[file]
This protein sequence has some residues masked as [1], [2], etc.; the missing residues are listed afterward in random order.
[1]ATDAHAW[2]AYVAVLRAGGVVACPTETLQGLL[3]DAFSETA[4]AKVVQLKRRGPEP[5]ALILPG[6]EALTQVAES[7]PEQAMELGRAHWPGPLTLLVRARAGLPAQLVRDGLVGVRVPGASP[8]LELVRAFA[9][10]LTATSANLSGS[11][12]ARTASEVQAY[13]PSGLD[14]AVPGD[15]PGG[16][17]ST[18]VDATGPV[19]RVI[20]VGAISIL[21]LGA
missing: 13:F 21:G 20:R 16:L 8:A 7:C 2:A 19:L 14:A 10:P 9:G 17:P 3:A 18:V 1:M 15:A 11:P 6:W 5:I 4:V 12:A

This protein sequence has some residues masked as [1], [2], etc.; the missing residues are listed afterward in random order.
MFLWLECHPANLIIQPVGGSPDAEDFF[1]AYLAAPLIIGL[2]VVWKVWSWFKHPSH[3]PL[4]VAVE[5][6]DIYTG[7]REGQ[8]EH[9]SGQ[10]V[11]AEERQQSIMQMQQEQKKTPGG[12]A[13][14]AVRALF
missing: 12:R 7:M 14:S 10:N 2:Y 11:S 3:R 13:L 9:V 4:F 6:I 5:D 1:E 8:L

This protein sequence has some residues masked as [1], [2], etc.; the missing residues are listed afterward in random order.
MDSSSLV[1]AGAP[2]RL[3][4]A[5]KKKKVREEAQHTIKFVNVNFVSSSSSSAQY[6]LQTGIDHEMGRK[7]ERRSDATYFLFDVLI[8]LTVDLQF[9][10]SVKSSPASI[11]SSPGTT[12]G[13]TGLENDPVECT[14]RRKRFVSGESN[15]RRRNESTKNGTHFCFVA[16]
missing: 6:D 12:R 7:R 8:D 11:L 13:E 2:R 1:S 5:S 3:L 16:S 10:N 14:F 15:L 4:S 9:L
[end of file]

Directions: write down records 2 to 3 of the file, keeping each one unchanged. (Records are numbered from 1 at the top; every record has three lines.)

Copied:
This protein sequence has some residues masked as [1], [2], etc.; the missing residues are listed afterward in random order.
MFLWLECHPANLIIQPVGGSPDAEDFF[1]AYLAAPLIIGL[2]VVWKVWSWFKHPSH[3]PL[4]VAVE[5][6]DIYTG[7]REGQ[8]EH[9]SGQ[10]V[11]AEERQQSIMQMQQEQKKTPGG[12]A[13][14]AVRALF
missing: 12:R 7:M 14:S 10:N 2:Y 11:S 3:R 13:L 9:V 4:F 6:I 5:D 1:E 8:L

This protein sequence has some residues masked as [1], [2], etc.; the missing residues are listed afterward in random order.
MDSSSLV[1]AGAP[2]RL[3][4]A[5]KKKKVREEAQHTIKFVNVNFVSSSSSSAQY[6]LQTGIDHEMGRK[7]ERRSDATYFLFDVLI[8]LTVDLQF[9][10]SVKSSPASI[11]SSPGTT[12]G[13]TGLENDPVECT[14]RRKRFVSGESN[15]RRRNESTKNGTHFCFVA[16]
missing: 6:D 12:R 7:R 8:D 11:L 13:E 2:R 1:S 5:S 3:L 16:S 10:N 14:F 15:L 4:S 9:L